World's 'oldest fish trap' found off coast of Sweden

Herrings (generic image) Catching fish is a practice that goes back thousands of years

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Wooden fish traps said to be some 9,000 years old have been found in the Baltic Sea off Sweden, possibly the oldest such traps in existence.

Marine archaeologists from Stockholm's Sodertorn University found finger-thick hazel rods grouped on the sea bed.

They are thought to be the remains of stationary basket traps.

"This is the world's oldest find when it comes to fishing," said Johan Ronnby, a professor in marine archaeology.

Arne Sjostrom, a fellow archaeologist who worked on the Sodertorn project, said the sticks seemed to have been used as a "sort of fence to lead the fish into a creel or they were part of the actual creel".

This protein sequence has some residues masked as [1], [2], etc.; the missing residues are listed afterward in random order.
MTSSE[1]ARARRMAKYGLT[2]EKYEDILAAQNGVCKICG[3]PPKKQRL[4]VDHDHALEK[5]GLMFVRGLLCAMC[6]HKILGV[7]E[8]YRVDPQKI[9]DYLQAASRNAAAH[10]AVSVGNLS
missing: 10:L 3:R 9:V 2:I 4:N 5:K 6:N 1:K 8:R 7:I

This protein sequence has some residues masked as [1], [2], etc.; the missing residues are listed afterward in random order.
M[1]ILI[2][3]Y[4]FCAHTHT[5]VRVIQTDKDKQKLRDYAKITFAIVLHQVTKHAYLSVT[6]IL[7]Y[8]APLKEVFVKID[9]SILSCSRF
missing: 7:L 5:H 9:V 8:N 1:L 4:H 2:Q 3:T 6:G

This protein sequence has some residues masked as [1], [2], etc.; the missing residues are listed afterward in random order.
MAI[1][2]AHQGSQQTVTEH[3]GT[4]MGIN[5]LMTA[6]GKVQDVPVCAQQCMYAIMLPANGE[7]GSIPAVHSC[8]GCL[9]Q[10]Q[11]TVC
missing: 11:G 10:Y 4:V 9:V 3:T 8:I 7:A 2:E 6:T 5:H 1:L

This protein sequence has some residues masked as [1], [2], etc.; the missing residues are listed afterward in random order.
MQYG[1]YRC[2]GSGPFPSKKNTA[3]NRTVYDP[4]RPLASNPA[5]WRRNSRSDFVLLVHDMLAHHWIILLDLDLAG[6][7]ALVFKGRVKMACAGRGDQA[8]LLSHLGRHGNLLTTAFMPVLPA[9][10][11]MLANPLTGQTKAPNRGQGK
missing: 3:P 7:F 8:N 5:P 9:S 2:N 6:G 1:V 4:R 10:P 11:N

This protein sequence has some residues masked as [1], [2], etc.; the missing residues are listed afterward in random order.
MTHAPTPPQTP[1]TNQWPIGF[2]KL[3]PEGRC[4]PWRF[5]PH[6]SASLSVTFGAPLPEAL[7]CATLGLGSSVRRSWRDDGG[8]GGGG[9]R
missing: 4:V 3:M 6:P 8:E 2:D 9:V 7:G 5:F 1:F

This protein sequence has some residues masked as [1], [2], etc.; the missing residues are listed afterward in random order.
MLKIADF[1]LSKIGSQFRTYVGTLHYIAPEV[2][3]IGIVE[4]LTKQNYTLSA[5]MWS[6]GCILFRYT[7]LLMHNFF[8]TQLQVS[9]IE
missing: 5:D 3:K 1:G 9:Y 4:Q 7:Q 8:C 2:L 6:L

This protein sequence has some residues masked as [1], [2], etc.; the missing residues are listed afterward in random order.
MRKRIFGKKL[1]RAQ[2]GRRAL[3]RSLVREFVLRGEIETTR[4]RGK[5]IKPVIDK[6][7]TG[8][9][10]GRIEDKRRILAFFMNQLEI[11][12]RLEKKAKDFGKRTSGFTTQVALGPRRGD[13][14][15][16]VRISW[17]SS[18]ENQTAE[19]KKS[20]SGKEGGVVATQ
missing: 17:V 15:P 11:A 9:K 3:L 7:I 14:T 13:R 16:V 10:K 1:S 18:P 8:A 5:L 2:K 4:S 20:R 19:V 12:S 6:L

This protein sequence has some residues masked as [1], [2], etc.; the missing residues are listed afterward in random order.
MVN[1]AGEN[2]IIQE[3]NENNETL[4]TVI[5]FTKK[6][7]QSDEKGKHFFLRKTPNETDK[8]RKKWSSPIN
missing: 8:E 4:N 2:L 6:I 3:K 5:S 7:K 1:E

The remains of seven basket traps were found in a submerged ancient river valley off Sweden's southern coast at a depth of 5-12m (16.5-40ft), Mr Sjostrom said.

Many examples of similar traps had been found in other parts of the world, he added.

Only one of the baskets has been carbon-dated and is estimated to be around 9,000 years old, the Associated Press news agency reports.

The 8th Millennium BC is believed to be the period when Stone Age man developed agriculture and built what were to become the world's first cities.

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